Saturday night we got tickets to a dance performance, a series of works choreographed by people who had been taught or influenced by a choreographer named Gus Giordano. We were outsiders at the performance—it seemed like everyone knew the dancers—but it was fun to see nonetheless. What made it memorable, however, was an appearance by one of Giordano’s most well-known protégés: the founder of Jazzercise. She appeared onstage in skin-tight black leather pants and a silver lame tank top, extolling Jazzercise’s success around the world (who knew it was global?). Her reason for being there was to solicit donations for young dancers, and to do this she put forth what I can say with all honesty is one of the worst—if not the worst—analogies I have ever heard. I’ll paraphrase it here:

“We’re all tired of hearing about Joe the Plumber. But I’ll tell you a story about Al the Electrician. Al came to my house to re-do some lighting, including some recessed lighting in the kitchen. When he was finished, he gave me the bill, and it worked out that he was earning $75-$100 an hour! But then I turned on the lights—and those recessed lights just transformed the room. It’s like these dancers. They’d like to be earning $75-$100 an hour too, and they shine just as brightly. So give them what you can.”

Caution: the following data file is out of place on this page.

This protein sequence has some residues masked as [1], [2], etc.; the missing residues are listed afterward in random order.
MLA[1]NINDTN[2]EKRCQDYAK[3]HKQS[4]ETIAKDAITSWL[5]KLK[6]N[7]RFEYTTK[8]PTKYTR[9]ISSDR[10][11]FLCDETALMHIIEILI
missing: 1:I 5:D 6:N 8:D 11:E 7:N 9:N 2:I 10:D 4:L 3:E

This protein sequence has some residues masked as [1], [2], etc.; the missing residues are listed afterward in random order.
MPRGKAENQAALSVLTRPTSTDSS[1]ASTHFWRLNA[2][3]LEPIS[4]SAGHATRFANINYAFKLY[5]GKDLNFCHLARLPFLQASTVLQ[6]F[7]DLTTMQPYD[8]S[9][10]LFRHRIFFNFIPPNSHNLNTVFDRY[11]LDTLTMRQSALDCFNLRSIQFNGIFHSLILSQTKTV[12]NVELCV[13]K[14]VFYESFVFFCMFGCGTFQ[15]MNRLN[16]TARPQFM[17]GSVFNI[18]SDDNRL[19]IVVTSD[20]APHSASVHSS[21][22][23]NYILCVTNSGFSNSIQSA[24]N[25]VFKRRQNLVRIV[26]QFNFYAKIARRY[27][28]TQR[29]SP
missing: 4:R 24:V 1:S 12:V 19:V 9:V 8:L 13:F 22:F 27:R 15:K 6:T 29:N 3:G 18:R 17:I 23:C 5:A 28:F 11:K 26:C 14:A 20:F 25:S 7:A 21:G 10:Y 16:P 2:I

Recessed lighting = promising young dancers? It was remarkable.

Sunday, we saw a searing Jenny Holzer exhibition at the Museum of Contemporary Art and had lunch at a Thai restaurant; then everyone trickled home. I squeezed in one last photography exhibition—Indian-American family life in California and elsewhere, at the Chicago Cultural Center—before heading to the train. Even without a Jazzercise-founder sighting, I’d go back to Chicago anytime. The people on my plane home cheered when the pilot announced it was in the 80s in Sacramento, but I closed my eyes and savored my last few hours of warm sweater, cozy socked feet, and wind-blown hair.

Wednesday, October 22, 2008

Five-Minute Fast